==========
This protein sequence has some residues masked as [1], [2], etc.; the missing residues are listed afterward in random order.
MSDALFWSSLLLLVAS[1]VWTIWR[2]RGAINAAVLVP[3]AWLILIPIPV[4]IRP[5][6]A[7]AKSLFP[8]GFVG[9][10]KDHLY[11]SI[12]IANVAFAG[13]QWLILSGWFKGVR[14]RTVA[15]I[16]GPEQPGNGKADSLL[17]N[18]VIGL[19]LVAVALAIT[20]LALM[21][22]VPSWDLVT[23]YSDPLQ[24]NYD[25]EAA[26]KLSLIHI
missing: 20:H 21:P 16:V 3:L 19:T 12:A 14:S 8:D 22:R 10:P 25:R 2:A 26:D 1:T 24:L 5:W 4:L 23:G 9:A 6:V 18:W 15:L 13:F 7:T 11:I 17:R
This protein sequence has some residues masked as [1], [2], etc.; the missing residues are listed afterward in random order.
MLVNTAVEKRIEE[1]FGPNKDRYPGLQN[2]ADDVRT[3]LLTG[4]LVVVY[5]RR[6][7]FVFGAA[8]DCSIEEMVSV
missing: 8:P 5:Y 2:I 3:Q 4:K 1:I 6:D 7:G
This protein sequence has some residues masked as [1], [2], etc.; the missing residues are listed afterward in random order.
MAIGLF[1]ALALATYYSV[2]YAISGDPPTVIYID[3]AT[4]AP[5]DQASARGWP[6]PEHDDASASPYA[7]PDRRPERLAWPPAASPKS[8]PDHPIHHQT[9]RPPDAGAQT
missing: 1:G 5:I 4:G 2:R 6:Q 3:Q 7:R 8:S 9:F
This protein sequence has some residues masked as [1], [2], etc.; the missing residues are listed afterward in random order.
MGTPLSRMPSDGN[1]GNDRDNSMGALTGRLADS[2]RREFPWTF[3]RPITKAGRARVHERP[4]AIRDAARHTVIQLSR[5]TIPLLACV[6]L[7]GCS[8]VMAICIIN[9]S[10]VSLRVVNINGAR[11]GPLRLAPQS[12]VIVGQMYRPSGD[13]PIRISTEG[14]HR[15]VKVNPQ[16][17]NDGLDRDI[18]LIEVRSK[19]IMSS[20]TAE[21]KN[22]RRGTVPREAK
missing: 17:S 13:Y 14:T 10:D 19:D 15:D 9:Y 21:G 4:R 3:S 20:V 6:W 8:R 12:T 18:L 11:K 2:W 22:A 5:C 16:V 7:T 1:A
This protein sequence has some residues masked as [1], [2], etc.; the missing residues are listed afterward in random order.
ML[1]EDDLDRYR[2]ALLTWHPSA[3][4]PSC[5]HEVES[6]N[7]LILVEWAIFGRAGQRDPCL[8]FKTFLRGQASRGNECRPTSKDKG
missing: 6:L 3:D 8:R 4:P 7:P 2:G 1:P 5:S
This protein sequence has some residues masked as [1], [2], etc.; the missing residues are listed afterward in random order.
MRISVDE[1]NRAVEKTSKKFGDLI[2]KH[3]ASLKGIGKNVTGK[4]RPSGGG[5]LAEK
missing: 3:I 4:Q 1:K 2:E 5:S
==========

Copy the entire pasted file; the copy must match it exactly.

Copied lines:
This protein sequence has some residues masked as [1], [2], etc.; the missing residues are listed afterward in random order.
MSDALFWSSLLLLVAS[1]VWTIWR[2]RGAINAAVLVP[3]AWLILIPIPV[4]IRP[5][6]A[7]AKSLFP[8]GFVG[9][10]KDHLY[11]SI[12]IANVAFAG[13]QWLILSGWFKGVR[14]RTVA[15]I[16]GPEQPGNGKADSLL[17]N[18]VIGL[19]LVAVALAIT[20]LALM[21][22]VPSWDLVT[23]YSDPLQ[24]NYD[25]EAA[26]KLSLIHI
missing: 20:H 21:P 16:V 3:L 19:T 12:A 14:S 8:D 22:R 10:P 25:R 2:A 26:D 1:T 24:L 5:W 4:L 23:G 9:A 6:V 18:W 15:L 13:F 7:T 11:I 17:R
This protein sequence has some residues masked as [1], [2], etc.; the missing residues are listed afterward in random order.
MLVNTAVEKRIEE[1]FGPNKDRYPGLQN[2]ADDVRT[3]LLTG[4]LVVVY[5]RR[6][7]FVFGAA[8]DCSIEEMVSV
missing: 8:P 5:Y 2:I 3:Q 4:K 1:I 6:D 7:G
This protein sequence has some residues masked as [1], [2], etc.; the missing residues are listed afterward in random order.
MAIGLF[1]ALALATYYSV[2]YAISGDPPTVIYID[3]AT[4]AP[5]DQASARGWP[6]PEHDDASASPYA[7]PDRRPERLAWPPAASPKS[8]PDHPIHHQT[9]RPPDAGAQT
missing: 1:G 5:I 4:G 2:R 6:Q 3:Q 7:R 8:S 9:F
This protein sequence has some residues masked as [1], [2], etc.; the missing residues are listed afterward in random order.
MGTPLSRMPSDGN[1]GNDRDNSMGALTGRLADS[2]RREFPWTF[3]RPITKAGRARVHERP[4]AIRDAARHTVIQLSR[5]TIPLLACV[6]L[7]GCS[8]VMAICIIN[9]S[10]VSLRVVNINGAR[11]GPLRLAPQS[12]VIVGQMYRPSGD[13]PIRISTEG[14]HR[15]VKVNPQ[16][17]NDGLDRDI[18]LIEVRSK[19]IMSS[20]TAE[21]KN[22]RRGTVPREAK
missing: 17:S 13:Y 14:T 10:D 19:D 15:D 9:Y 21:G 4:R 3:S 20:V 6:W 8:R 12:T 18:L 11:K 2:W 22:A 5:C 16:V 7:T 1:A
This protein sequence has some residues masked as [1], [2], etc.; the missing residues are listed afterward in random order.
ML[1]EDDLDRYR[2]ALLTWHPSA[3][4]PSC[5]HEVES[6]N[7]LILVEWAIFGRAGQRDPCL[8]FKTFLRGQASRGNECRPTSKDKG
missing: 6:L 3:D 8:R 4:P 7:P 2:G 1:P 5:S
This protein sequence has some residues masked as [1], [2], etc.; the missing residues are listed afterward in random order.
MRISVDE[1]NRAVEKTSKKFGDLI[2]KH[3]ASLKGIGKNVTGK[4]RPSGGG[5]LAEK
missing: 3:I 4:Q 1:K 2:E 5:S